Effect of Different Phenolic Compounds on Performance of Organically Cross-Linked Terpolymer Gel Systems at Extremely High Temperatures


The effect of four different phenolic compounds (i.e., phenol, catechol, resorcinol, and hydroquinone) on the performance of organically cross-linked terpolymer gel systems at the temperature of 150°C was investigated. The phenol-based gelant systems were not able to form visible bulk gels at this extremely high temperature because the cross-linked clusters between phenol and hexamethylenetetramine (HMTA) only contained a small number of hydroxyl groups for cross-linking reactions. The catechol- and hydroquinone-based gelants were able to form relatively strong bulk gels because the amount of the cross-linked clusters between these two phenolic compounds and HMTA increased significantly. This increment also contributed to the decrease of the grid sizes of the gel network structures and the emergence of dendritic structures on them, thereby significantly increasing the viscosity, storage modulus, and thermal stability of the obtained gels. However, these two gel systems could not be maintained for long; syneresis began after only 3-12 days of the systems being held at 150°C. When phenol was replaced by resorcinol, bulk gels with excellent strength and long-term thermal stability were able to form at 150°C. The use of the gelation mechanism of the cross-linking reactions between the terpolymer and different cross-linker systems can help researchers and petroleum engineers better understand the differences between the different cross-linker systems and thus develop more suitable polymer gel systems for water management in extremely high temperature reservoirs.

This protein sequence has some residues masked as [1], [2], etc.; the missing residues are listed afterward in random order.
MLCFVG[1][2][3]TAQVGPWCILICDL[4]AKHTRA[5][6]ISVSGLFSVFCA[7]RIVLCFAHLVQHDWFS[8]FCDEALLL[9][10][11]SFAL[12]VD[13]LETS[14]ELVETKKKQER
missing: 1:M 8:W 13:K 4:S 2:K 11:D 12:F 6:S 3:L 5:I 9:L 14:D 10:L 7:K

Geosciences and Geological and Petroleum Engineering

Keywords and Phrases

Crosslinking; Gels; Petroleum Reservoir Engineering; Reservoir Management; Thermodynamic Stability; Water Management; Crosslinking Reaction; Dendritic Structures; Gelation Mechanisms; High Temperature Reservoirs; Hydroxyl Groups; Phenolic Compounds; Polymer Gel Systems; Phenols

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Article - Journal

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© 2017 American Chemical Society (ACS), All rights reserved.

Publication Date

01 Aug 2017